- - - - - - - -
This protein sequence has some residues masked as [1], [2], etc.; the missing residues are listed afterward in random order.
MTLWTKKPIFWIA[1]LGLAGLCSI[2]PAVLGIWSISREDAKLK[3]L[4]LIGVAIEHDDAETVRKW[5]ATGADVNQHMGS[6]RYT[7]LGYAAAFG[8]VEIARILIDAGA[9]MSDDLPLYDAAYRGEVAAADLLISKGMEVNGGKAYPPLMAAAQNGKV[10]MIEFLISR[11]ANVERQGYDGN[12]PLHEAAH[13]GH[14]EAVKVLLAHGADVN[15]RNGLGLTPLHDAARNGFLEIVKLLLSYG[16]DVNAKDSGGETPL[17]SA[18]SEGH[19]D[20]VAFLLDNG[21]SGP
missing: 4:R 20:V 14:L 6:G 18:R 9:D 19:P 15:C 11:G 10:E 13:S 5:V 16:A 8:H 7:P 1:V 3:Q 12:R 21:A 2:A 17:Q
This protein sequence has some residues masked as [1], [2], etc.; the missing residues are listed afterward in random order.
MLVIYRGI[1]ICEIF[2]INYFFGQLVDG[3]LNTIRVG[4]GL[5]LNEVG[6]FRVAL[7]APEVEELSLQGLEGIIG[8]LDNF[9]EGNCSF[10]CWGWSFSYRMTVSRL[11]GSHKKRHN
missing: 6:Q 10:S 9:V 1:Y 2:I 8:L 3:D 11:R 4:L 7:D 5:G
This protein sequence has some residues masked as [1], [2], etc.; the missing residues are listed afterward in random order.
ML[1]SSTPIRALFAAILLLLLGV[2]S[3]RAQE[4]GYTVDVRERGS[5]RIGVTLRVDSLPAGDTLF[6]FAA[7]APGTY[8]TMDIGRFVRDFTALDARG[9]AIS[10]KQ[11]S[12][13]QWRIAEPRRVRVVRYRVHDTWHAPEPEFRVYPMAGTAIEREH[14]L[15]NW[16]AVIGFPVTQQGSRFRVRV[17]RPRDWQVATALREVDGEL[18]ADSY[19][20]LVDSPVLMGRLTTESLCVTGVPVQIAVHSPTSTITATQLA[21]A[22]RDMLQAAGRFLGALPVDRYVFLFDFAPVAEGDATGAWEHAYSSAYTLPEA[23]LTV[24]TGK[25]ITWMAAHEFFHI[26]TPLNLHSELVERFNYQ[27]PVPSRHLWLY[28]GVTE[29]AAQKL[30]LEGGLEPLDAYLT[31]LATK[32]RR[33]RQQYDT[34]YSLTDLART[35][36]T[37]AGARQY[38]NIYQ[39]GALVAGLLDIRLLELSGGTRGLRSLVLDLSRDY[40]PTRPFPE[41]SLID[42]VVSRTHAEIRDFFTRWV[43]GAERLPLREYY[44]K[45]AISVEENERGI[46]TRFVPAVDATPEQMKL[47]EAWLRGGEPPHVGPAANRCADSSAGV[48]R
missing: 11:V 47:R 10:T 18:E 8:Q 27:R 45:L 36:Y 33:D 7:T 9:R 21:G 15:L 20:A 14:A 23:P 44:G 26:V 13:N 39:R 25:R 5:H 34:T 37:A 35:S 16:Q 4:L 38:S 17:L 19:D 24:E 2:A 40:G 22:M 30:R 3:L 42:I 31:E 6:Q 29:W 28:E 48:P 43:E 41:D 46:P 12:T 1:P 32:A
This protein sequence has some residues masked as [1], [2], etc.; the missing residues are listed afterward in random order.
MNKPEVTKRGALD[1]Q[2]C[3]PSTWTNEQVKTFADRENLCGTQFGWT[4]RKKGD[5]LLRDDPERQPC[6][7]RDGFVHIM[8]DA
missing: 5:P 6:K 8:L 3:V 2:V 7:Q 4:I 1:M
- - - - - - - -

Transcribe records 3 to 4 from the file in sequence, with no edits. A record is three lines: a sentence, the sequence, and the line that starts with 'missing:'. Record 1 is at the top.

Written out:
This protein sequence has some residues masked as [1], [2], etc.; the missing residues are listed afterward in random order.
ML[1]SSTPIRALFAAILLLLLGV[2]S[3]RAQE[4]GYTVDVRERGS[5]RIGVTLRVDSLPAGDTLF[6]FAA[7]APGTY[8]TMDIGRFVRDFTALDARG[9]AIS[10]KQ[11]S[12][13]QWRIAEPRRVRVVRYRVHDTWHAPEPEFRVYPMAGTAIEREH[14]L[15]NW[16]AVIGFPVTQQGSRFRVRV[17]RPRDWQVATALREVDGEL[18]ADSY[19][20]LVDSPVLMGRLTTESLCVTGVPVQIAVHSPTSTITATQLA[21]A[22]RDMLQAAGRFLGALPVDRYVFLFDFAPVAEGDATGAWEHAYSSAYTLPEA[23]LTV[24]TGK[25]ITWMAAHEFFHI[26]TPLNLHSELVERFNYQ[27]PVPSRHLWLY[28]GVTE[29]AAQKL[30]LEGGLEPLDAYLT[31]LATK[32]RR[33]RQQYDT[34]YSLTDLART[35][36]T[37]AGARQY[38]NIYQ[39]GALVAGLLDIRLLELSGGTRGLRSLVLDLSRDY[40]PTRPFPE[41]SLID[42]VVSRTHAEIRDFFTRWV[43]GAERLPLREYY[44]K[45]AISVEENERGI[46]TRFVPAVDATPEQMKL[47]EAWLRGGEPPHVGPAANRCADSSAGV[48]R
missing: 11:V 47:R 10:T 18:E 8:Q 27:R 45:L 36:Y 33:D 7:T 9:R 21:G 15:L 20:A 14:A 23:P 44:G 26:V 13:N 39:R 25:R 5:H 34:T 37:A 35:S 16:Q 4:L 38:S 17:L 19:D 24:E 2:A 40:G 22:M 30:R 3:L 42:I 31:E 6:Q 29:W 28:E 48:P 43:E 41:D 46:P 12:T 1:P 32:A
This protein sequence has some residues masked as [1], [2], etc.; the missing residues are listed afterward in random order.
MNKPEVTKRGALD[1]Q[2]C[3]PSTWTNEQVKTFADRENLCGTQFGWT[4]RKKGD[5]LLRDDPERQPC[6][7]RDGFVHIM[8]DA
missing: 5:P 6:K 8:L 3:V 2:V 7:Q 4:I 1:M